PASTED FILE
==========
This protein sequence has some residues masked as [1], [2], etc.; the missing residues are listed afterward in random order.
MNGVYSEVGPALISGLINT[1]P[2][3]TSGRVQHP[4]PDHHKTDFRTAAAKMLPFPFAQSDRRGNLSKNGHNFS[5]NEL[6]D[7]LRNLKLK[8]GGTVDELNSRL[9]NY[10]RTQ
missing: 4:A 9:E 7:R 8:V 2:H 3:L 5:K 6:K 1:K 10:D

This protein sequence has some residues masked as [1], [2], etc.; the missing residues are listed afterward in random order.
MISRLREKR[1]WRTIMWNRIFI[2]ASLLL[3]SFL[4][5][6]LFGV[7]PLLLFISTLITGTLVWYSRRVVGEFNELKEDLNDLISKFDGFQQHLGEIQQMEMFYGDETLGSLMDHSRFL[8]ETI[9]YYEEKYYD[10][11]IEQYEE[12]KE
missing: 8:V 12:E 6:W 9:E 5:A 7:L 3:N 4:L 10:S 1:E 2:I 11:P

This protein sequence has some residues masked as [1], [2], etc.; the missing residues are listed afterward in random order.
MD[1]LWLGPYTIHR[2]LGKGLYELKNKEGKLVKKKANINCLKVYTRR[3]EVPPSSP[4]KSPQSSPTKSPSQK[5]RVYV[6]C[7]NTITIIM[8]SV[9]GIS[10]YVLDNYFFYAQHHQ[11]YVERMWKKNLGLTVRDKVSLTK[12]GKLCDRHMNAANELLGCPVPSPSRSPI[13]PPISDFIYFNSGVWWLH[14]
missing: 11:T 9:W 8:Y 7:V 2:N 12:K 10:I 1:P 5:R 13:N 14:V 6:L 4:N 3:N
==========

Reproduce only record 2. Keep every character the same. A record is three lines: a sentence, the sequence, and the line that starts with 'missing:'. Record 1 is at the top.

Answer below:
This protein sequence has some residues masked as [1], [2], etc.; the missing residues are listed afterward in random order.
MISRLREKR[1]WRTIMWNRIFI[2]ASLLL[3]SFL[4][5][6]LFGV[7]PLLLFISTLITGTLVWYSRRVVGEFNELKEDLNDLISKFDGFQQHLGEIQQMEMFYGDETLGSLMDHSRFL[8]ETI[9]YYEEKYYD[10][11]IEQYEE[12]KE
missing: 8:V 12:E 6:W 9:E 5:A 7:L 3:N 4:L 10:S 1:E 2:I 11:P